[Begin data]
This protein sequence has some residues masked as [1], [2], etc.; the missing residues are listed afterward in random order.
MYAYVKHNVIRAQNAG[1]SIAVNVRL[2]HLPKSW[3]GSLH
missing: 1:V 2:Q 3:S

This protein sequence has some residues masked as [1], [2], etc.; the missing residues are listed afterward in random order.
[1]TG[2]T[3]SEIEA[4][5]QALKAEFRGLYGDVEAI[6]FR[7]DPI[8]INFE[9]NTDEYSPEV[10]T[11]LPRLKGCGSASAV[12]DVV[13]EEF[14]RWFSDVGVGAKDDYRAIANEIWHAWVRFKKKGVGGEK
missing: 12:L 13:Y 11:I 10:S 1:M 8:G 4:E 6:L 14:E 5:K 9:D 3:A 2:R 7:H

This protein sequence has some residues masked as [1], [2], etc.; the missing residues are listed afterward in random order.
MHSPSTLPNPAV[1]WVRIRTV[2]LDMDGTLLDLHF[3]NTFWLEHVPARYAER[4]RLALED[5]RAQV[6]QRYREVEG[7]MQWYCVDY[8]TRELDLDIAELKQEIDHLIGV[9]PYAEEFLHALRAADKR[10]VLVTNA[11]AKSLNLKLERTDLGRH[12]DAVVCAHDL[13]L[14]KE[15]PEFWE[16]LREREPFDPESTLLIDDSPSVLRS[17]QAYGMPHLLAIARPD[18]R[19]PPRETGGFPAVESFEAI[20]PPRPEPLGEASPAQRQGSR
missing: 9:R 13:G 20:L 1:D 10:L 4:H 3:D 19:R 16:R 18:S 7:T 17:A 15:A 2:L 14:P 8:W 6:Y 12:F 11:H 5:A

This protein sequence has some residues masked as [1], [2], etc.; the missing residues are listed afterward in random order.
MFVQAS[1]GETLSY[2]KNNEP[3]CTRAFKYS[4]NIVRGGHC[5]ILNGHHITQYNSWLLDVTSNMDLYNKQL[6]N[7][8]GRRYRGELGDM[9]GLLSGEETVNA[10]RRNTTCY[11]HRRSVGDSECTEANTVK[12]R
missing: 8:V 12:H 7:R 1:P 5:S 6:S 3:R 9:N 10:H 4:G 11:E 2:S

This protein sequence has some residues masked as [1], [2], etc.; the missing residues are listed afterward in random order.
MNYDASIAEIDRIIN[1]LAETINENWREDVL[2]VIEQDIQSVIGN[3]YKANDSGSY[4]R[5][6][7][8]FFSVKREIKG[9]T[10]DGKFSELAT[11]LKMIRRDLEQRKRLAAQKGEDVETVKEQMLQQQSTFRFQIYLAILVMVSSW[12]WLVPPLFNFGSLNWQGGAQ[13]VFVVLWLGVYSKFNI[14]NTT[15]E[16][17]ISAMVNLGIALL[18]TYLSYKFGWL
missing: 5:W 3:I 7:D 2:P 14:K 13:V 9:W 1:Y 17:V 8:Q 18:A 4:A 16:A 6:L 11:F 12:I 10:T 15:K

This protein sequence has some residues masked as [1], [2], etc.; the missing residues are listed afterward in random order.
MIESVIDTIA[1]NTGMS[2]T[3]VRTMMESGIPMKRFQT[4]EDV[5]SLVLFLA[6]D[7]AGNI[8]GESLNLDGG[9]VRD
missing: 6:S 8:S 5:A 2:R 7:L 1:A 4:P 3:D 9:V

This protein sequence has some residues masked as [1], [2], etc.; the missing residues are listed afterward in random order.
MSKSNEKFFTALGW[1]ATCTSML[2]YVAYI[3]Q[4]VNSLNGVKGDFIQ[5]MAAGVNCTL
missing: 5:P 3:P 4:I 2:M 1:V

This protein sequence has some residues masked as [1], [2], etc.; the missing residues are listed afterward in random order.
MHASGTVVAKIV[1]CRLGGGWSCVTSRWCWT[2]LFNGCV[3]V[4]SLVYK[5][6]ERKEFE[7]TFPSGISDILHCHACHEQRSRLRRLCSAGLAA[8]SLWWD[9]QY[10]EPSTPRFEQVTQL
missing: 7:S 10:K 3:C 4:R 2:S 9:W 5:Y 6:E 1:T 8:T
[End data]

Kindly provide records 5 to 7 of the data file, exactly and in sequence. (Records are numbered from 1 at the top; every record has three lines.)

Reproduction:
This protein sequence has some residues masked as [1], [2], etc.; the missing residues are listed afterward in random order.
MNYDASIAEIDRIIN[1]LAETINENWREDVL[2]VIEQDIQSVIGN[3]YKANDSGSY[4]R[5][6][7][8]FFSVKREIKG[9]T[10]DGKFSELAT[11]LKMIRRDLEQRKRLAAQKGEDVETVKEQMLQQQSTFRFQIYLAILVMVSSW[12]WLVPPLFNFGSLNWQGGAQ[13]VFVVLWLGVYSKFNI[14]NTT[15]E[16][17]ISAMVNLGIALL[18]TYLSYKFGWL
missing: 5:W 3:I 7:D 2:P 14:K 13:V 9:W 1:Y 17:V 8:Q 18:A 4:A 16:A 6:L 11:F 12:I 10:T 15:K

This protein sequence has some residues masked as [1], [2], etc.; the missing residues are listed afterward in random order.
MIESVIDTIA[1]NTGMS[2]T[3]VRTMMESGIPMKRFQT[4]EDV[5]SLVLFLA[6]D[7]AGNI[8]GESLNLDGG[9]VRD
missing: 6:S 8:S 5:A 2:R 7:L 1:A 4:P 3:D 9:V

This protein sequence has some residues masked as [1], [2], etc.; the missing residues are listed afterward in random order.
MSKSNEKFFTALGW[1]ATCTSML[2]YVAYI[3]Q[4]VNSLNGVKGDFIQ[5]MAAGVNCTL
missing: 5:P 3:P 4:I 2:M 1:V